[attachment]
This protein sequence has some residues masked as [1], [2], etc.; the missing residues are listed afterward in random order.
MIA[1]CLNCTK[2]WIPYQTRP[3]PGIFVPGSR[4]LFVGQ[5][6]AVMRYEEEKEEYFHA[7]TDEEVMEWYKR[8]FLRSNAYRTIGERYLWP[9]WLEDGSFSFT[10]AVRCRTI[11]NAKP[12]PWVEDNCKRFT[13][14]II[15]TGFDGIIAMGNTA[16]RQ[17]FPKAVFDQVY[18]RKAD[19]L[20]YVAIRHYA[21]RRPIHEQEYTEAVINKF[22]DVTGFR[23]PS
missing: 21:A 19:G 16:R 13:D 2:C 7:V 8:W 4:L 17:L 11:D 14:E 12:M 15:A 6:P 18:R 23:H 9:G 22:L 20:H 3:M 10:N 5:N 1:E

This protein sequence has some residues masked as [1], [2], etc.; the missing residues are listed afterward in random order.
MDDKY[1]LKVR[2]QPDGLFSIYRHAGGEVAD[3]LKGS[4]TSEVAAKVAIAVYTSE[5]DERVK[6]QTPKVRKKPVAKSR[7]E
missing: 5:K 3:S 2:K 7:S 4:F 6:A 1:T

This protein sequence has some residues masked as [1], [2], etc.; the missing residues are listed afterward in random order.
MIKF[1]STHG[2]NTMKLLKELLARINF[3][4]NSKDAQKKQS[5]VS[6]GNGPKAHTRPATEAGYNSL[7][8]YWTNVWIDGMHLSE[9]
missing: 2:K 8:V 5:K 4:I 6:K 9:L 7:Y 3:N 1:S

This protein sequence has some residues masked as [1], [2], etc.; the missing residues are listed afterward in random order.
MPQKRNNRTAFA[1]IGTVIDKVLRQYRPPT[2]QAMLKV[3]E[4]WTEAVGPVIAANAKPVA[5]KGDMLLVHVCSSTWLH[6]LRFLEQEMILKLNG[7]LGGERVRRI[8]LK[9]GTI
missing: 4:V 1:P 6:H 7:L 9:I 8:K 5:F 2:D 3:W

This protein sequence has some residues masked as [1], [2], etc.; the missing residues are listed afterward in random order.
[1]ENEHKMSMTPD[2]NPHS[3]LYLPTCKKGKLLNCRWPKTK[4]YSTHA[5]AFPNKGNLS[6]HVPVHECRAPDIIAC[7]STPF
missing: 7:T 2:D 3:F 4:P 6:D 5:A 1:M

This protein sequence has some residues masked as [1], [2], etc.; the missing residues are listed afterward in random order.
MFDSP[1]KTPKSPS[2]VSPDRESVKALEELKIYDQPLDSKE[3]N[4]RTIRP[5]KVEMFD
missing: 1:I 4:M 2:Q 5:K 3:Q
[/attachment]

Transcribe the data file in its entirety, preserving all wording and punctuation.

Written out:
This protein sequence has some residues masked as [1], [2], etc.; the missing residues are listed afterward in random order.
MIA[1]CLNCTK[2]WIPYQTRP[3]PGIFVPGSR[4]LFVGQ[5][6]AVMRYEEEKEEYFHA[7]TDEEVMEWYKR[8]FLRSNAYRTIGERYLWP[9]WLEDGSFSFT[10]AVRCRTI[11]NAKP[12]PWVEDNCKRFT[13][14]II[15]TGFDGIIAMGNTA[16]RQ[17]FPKAVFDQVY[18]RKAD[19]L[20]YVAIRHYA[21]RRPIHEQEYTEAVINKF[22]DVTGFR[23]PS
missing: 21:A 19:G 16:R 13:D 2:C 7:V 8:W 4:L 17:L 11:D 14:E 12:M 15:A 6:P 18:R 23:H 9:G 22:L 20:H 3:M 10:N 5:N 1:E

This protein sequence has some residues masked as [1], [2], etc.; the missing residues are listed afterward in random order.
MDDKY[1]LKVR[2]QPDGLFSIYRHAGGEVAD[3]LKGS[4]TSEVAAKVAIAVYTSE[5]DERVK[6]QTPKVRKKPVAKSR[7]E
missing: 5:K 3:S 2:K 7:S 4:F 6:A 1:T

This protein sequence has some residues masked as [1], [2], etc.; the missing residues are listed afterward in random order.
MIKF[1]STHG[2]NTMKLLKELLARINF[3][4]NSKDAQKKQS[5]VS[6]GNGPKAHTRPATEAGYNSL[7][8]YWTNVWIDGMHLSE[9]
missing: 2:K 8:V 5:K 4:I 6:K 9:L 7:Y 3:N 1:S

This protein sequence has some residues masked as [1], [2], etc.; the missing residues are listed afterward in random order.
MPQKRNNRTAFA[1]IGTVIDKVLRQYRPPT[2]QAMLKV[3]E[4]WTEAVGPVIAANAKPVA[5]KGDMLLVHVCSSTWLH[6]LRFLEQEMILKLNG[7]LGGERVRRI[8]LK[9]GTI
missing: 4:V 1:P 6:H 7:L 9:I 8:K 5:F 2:D 3:W

This protein sequence has some residues masked as [1], [2], etc.; the missing residues are listed afterward in random order.
[1]ENEHKMSMTPD[2]NPHS[3]LYLPTCKKGKLLNCRWPKTK[4]YSTHA[5]AFPNKGNLS[6]HVPVHECRAPDIIAC[7]STPF
missing: 7:T 2:D 3:F 4:P 6:D 5:A 1:M

This protein sequence has some residues masked as [1], [2], etc.; the missing residues are listed afterward in random order.
MFDSP[1]KTPKSPS[2]VSPDRESVKALEELKIYDQPLDSKE[3]N[4]RTIRP[5]KVEMFD
missing: 1:I 4:M 2:Q 5:K 3:Q